Skip to main content

Global SVOD subscriptions to grow by 485 million by 2027

Disney+
(Image credit: Disney)

LONDON—A new study from Digital TV Research is forecasting that global SVOD subs will hit 1.69 billion by 2027, up 485 million from 2021 and that six large U.S. based platforms will hit nearly 1 billion subs (998 million) by 2027, up from 612 million in 2021.

Netflix will add 31 million subscribers between 2021 and 2027, despite losing 4 million subscribers in North America. It will have 253 million subs by 2027. 

Disney+ will overtake Netflix in 2025. Disney+ will add 144 million subscribers between 2021 and 2027 to take its total to 274 million 

“Our Netflix forecasts for 2027 are 29 million lower than our February update - at 253 million,” said Simon Murray, principal analyst at Digital TV Research. “Netflix needs to boost its content to counter its fresher and cheaper rivals.”

Disney+ Hotstar will roll out to 13 Asian countries by 2027. These countries will supply 114 million (42%) of the global Disney+ subscriber total, but only $1.58 billion (11%) of Disney+’ revenues [$14.7 billion] by 2027.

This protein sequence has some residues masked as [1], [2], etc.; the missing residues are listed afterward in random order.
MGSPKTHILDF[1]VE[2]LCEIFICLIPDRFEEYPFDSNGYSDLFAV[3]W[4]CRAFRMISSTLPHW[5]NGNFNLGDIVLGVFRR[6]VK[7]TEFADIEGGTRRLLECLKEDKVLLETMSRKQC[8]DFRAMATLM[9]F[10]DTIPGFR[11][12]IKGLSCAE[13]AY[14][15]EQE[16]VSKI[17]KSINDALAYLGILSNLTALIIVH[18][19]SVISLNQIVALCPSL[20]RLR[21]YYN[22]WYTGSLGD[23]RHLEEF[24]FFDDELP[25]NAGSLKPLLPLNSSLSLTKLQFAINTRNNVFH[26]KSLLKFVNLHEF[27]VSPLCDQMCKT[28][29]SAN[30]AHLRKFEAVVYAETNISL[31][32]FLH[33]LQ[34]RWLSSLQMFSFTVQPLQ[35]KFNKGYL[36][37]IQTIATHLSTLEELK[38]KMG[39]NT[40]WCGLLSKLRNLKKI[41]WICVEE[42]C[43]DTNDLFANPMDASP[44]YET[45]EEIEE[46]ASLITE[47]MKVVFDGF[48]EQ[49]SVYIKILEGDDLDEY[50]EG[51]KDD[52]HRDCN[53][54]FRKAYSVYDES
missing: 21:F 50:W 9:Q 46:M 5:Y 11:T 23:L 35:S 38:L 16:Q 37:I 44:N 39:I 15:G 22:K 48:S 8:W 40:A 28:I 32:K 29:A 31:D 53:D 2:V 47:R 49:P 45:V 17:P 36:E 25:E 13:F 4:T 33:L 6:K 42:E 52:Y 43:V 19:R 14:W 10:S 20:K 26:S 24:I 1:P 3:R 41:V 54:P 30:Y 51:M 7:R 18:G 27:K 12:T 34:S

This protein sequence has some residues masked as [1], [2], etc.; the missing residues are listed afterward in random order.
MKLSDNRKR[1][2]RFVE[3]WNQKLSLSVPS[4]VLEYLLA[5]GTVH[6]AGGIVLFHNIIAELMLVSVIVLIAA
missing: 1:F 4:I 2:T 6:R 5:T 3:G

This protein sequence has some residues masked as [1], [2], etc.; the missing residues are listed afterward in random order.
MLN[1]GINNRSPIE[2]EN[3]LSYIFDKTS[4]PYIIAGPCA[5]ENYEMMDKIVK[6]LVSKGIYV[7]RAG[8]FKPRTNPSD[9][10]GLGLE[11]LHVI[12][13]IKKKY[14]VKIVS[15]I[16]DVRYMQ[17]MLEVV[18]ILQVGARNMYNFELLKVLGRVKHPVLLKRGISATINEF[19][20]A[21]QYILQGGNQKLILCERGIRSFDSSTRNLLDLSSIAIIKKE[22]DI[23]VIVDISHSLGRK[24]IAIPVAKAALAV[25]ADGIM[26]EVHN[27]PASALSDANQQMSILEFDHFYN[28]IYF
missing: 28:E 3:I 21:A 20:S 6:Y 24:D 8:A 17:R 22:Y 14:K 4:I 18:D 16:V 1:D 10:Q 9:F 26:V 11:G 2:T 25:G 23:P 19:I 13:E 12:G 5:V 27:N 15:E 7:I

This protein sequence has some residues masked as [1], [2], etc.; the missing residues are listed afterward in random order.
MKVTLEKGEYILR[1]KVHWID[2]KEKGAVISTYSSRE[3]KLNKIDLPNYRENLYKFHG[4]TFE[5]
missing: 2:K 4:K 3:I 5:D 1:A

That means Netflix will remain the revenue winner, with $34 billion by 2027 – similar to Disney+, HBO Max and Paramount+ combined. However, the Netflix total is only $4 billion more than 2021 as subscriber growth decelerates and ARPU is squeezed. 

By 2027 Amazon will have 252 million global subs, followed by Paramount+ at 91 million, HBO Max at 89 million and Apple TV at 30 million. 

(Image credit: Digital TV Research)
(opens in new tab)

George Winslow is the senior content producer for TV Tech. He has written about the television, media and technology industries for nearly 30 years for such publications as Broadcasting & Cable, Multichannel News and TV Tech. Over the years, he has edited a number of magazines, including Multichannel News International and World Screen, and moderated panels at such major industry events as NAB and MIP TV. He has published two books and dozens of encyclopedia articles on such subjects as the media, New York City history and economics.